Abstract

Introduction: Failure of hypomethylating agents (HMAs) in patients with myelodysplastic syndromes (MDS) is associated with dismal survival and there are no currently approved therapies in this setting. We recently presented the results of a multi-center phase 1b study of the immune checkpoint blocker (ICB) ipilimumab given as monotherapy after HMA failure in 29 MDS patients. Eight doses of 3mg/kg administered in induction and maintenance phases were safe and well tolerated. Very limited data has been reported on immunologic correlates of response after ICB therapy among patients with hematologic malignancies. Here we present a detailed analysis of the immunological correlates of achieving clinical benefit with ipilimumab.

Methods: We defined patients who achieved marrow complete response (mCR) or prolonged stable disease (PSD) for ≥46 weeks as having achieved meaningful clinical benefit (MCB) for analyses of immunologic studies. 11 patients were treated during the dose escalation phase (6 patients at 3mg/kg dose and 5 patients at 10 mg/kg), while another 18 patients were treated in the dose expansion part at the 3 mg/kg dose. Correlative immunologic studies were performed on mononuclear cells from both peripheral blood (PBMC) and bone marrow (BMMC) samples that were collected at baseline and at pre-determined timepoints after ipilimumab treatment (after induction cycle 2 and 4; after each maintenance cycle 1-4, and end of treatment or study discontinuation). Correlative assays included immunophenotyping of PBMCs and BMMCs by multicolor flow cytometry, as well as high throughput sequencing of the T cell antigen receptor (TCR) repertoire. T cell percentages, absolute numbers, and ratios were summarized by time point for patients and overall for healthy controls using descriptive statistics (mean, SD). Differences in log-transformed T cell values were compared between healthy controls and patients at pre-treatment using two-sample t tests. Differences from pre-treatment to cycle 2 and cycle 4 were estimated for patients and tested for positive or negative changes with paired t tests. Analyses were completed using R version 3.3.2.

Results: MCB was observed in 28% of patients, 2 (7%) patients with mCR and 6 (21%) patients with PSD, respectively. Immunologic studies were performed on 16 patients who had samples available from at least two time points. Compared to solid tumor literature, we did not observe a correlation between early dynamic changes in serial absolute lymphocyte count and probability of achieving MCB. Expression of co-stimulatory molecules (ICOS - Inducible T Cell CO-Stimulator) and co-inhibitory molecules (PD-1 and CTLA-4) showed that a higher fraction of CD4+ and CD8+ T-cells in PB expressed ICOS in patients who achieved MCB following ipilimumab treatment (P=0.05 and P=0.01, respectively, Figure 1]. Similarly, expression of the immune co-inhibitory receptor CTLA-4 followed a similar pattern showing a trend of increased expression in both CD4+ and CD8+ T-cells (average increase of 6% and 2.4% respectively, P=ns.) over the first 4 cycles of ipilimumab treatment among patients who achieved MCB, followed by a gradual decrease. In contrast to CTLA-4, there was a wide range in frequencies of CD4+ and CD8+ T-cells expressing PD-1 in both patients and HC and PD-1 levels remained stable throughout ipilimumab treatment suggesting that the lack of T-cell activation in non-responders was not due to increased expression of other co-inhibitory molecules. There was a significantly higher frequency of CD3+CD4+Foxp3+ and activated effector Tregs (eTregs) prior to treatment which persisted throughout the examined time points and neither their levels, nor the CD8 T-cell to Treg (CD8/Treg) ratio were impacted by ipilimumab treatment.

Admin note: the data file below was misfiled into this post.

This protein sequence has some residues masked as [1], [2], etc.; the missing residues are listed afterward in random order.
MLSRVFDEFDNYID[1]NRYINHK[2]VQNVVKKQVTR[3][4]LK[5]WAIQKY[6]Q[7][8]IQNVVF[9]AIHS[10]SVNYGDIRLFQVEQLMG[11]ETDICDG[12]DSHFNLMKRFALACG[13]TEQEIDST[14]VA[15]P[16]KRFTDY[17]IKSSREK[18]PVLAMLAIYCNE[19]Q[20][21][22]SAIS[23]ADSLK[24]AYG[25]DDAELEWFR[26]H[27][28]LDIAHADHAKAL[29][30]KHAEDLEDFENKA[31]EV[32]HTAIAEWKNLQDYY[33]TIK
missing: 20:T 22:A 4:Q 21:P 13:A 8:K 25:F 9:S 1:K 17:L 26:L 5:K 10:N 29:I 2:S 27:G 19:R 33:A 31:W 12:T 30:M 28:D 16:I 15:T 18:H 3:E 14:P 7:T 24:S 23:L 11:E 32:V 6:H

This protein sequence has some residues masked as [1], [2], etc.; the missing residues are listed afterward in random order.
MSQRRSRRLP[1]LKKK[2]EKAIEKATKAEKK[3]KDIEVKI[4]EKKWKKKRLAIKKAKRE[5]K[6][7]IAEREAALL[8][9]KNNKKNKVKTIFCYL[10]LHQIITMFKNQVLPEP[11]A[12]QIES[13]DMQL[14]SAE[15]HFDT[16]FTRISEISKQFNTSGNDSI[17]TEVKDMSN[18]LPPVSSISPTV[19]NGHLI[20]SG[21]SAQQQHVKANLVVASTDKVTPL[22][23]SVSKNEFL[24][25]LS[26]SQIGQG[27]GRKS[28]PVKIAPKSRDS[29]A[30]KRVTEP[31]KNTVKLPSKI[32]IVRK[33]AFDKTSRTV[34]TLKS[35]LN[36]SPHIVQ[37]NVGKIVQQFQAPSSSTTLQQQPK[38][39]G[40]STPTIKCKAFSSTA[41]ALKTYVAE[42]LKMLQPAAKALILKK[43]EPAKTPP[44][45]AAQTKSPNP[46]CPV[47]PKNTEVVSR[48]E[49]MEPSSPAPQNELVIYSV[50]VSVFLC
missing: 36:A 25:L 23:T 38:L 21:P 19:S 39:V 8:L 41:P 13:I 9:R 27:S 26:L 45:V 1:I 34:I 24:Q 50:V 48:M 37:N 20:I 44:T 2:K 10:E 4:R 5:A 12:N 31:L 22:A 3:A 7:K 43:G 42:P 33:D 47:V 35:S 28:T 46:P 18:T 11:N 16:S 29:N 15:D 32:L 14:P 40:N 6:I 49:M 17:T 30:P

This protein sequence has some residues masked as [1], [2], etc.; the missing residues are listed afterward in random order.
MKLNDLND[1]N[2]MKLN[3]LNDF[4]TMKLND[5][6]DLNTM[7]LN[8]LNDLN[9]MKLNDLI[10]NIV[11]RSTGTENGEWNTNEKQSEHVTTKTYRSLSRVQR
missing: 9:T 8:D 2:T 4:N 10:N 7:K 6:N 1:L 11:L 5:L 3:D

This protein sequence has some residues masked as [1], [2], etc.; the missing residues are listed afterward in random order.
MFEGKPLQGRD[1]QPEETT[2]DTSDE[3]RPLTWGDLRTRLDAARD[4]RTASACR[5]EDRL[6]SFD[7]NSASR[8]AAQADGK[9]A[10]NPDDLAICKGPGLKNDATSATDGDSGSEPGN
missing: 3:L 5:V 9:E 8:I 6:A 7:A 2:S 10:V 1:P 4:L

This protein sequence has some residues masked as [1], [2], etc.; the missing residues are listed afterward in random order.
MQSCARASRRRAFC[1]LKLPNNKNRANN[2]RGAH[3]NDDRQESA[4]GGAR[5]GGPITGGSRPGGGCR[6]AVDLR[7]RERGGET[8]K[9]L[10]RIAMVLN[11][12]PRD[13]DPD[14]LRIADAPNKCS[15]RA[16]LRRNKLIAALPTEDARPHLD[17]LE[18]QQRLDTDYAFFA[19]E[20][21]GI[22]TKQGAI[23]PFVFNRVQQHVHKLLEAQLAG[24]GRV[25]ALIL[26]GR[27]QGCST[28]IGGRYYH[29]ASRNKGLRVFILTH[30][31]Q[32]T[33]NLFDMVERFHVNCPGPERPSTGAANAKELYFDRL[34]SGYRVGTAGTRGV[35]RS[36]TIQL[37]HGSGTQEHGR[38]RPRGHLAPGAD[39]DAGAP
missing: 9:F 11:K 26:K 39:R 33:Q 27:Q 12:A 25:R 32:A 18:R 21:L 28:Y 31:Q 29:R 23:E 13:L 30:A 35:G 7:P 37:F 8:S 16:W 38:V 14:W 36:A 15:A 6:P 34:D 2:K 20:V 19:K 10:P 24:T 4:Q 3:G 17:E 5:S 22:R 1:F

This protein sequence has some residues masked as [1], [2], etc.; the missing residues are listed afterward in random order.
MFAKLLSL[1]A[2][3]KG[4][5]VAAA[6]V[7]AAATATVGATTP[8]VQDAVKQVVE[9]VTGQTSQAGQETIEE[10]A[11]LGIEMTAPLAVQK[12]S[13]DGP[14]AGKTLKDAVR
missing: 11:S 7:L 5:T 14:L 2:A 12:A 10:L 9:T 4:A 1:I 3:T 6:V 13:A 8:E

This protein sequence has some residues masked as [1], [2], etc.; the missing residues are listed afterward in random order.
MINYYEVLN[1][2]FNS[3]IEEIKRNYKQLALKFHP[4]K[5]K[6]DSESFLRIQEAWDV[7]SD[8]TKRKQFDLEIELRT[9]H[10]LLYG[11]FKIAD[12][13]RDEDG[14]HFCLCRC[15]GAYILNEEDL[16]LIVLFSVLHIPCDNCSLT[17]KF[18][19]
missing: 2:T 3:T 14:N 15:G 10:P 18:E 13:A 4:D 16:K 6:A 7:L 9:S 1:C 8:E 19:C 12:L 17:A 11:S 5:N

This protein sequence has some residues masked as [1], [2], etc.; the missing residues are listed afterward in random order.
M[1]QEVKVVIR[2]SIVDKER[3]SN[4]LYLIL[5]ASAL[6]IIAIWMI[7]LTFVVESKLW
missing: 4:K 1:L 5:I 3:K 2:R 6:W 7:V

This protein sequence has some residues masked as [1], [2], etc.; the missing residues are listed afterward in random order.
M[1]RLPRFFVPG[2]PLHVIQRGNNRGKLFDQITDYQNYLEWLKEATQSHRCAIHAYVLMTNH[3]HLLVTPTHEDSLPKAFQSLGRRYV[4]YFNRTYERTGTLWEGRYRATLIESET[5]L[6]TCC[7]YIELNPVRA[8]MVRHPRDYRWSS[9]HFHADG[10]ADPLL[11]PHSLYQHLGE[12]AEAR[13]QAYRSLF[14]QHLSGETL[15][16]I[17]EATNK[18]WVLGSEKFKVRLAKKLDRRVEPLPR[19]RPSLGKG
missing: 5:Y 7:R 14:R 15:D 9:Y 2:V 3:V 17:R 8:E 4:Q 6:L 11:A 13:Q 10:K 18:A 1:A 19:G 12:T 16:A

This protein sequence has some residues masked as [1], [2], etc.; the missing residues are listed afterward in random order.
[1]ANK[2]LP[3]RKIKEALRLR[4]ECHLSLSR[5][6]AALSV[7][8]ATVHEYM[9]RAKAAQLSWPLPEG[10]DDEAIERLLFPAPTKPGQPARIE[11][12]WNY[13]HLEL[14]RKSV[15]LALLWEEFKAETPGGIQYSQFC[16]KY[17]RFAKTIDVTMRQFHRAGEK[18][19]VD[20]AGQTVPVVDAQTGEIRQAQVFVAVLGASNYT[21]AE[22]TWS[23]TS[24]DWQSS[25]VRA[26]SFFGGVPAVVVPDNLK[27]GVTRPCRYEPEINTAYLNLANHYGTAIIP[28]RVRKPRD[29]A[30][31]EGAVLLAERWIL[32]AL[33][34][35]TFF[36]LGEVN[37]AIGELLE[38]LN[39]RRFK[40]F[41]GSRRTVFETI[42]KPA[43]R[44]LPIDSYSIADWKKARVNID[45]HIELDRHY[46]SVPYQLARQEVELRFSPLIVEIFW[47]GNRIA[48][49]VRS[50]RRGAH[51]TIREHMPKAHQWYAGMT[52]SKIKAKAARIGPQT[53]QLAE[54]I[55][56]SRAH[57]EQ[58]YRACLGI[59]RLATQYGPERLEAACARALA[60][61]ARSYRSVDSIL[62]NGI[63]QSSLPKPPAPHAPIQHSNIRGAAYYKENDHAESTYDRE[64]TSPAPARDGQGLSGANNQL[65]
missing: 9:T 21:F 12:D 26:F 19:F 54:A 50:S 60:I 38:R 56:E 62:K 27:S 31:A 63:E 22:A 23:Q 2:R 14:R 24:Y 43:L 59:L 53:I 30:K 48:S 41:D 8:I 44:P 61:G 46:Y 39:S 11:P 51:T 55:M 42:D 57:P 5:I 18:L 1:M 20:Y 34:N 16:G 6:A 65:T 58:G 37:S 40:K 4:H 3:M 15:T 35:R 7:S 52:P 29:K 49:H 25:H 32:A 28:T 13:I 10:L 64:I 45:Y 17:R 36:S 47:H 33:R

Conclusions: These data represent, to our knowledge, the first detailed analysis of immunologic correlates of response to ICB therapy in MDS patients. Our data suggest that ICOS expression is positively correlated with achievement of MCB with single agent ipilimumab in patients with MDS and should be further explored as a biomarker for response. The results of the high throughput sequencing of the T cell antigen receptor (TCR) repertoire are currently being analyzed and will be presented at the meeting.

Disclosures

Smith: Celgene: Other: DSMB member; Jazz: Membership on an entity's Board of Directors or advisory committees. Zeidner: Tolero Pharmaceuticals: Honoraria; Agios: Honoraria; Tolero Pharmaceuticals: Research Funding; Takeda: Research Funding; Merck: Research Funding; Celgene: Honoraria. Frattini: Astellas: Honoraria; Lin Bioscience: Consultancy. Levy: Actinium Pharmaceuticals: Equity Ownership; Millennium Pharmaceuticals, Inc., a wholly owned subsidiary of Takeda Pharmaceutical Company Limited: Research Funding; Takeda: Consultancy, Speakers Bureau. Zeidan: AbbVie, Otsuka, Pfizer, Gilead, Celgene, Ariad, Incyte: Consultancy, Honoraria; Takeda: Speakers Bureau; Otsuka: Consultancy.

Author notes

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Asterisk with author names denotes non-ASH members.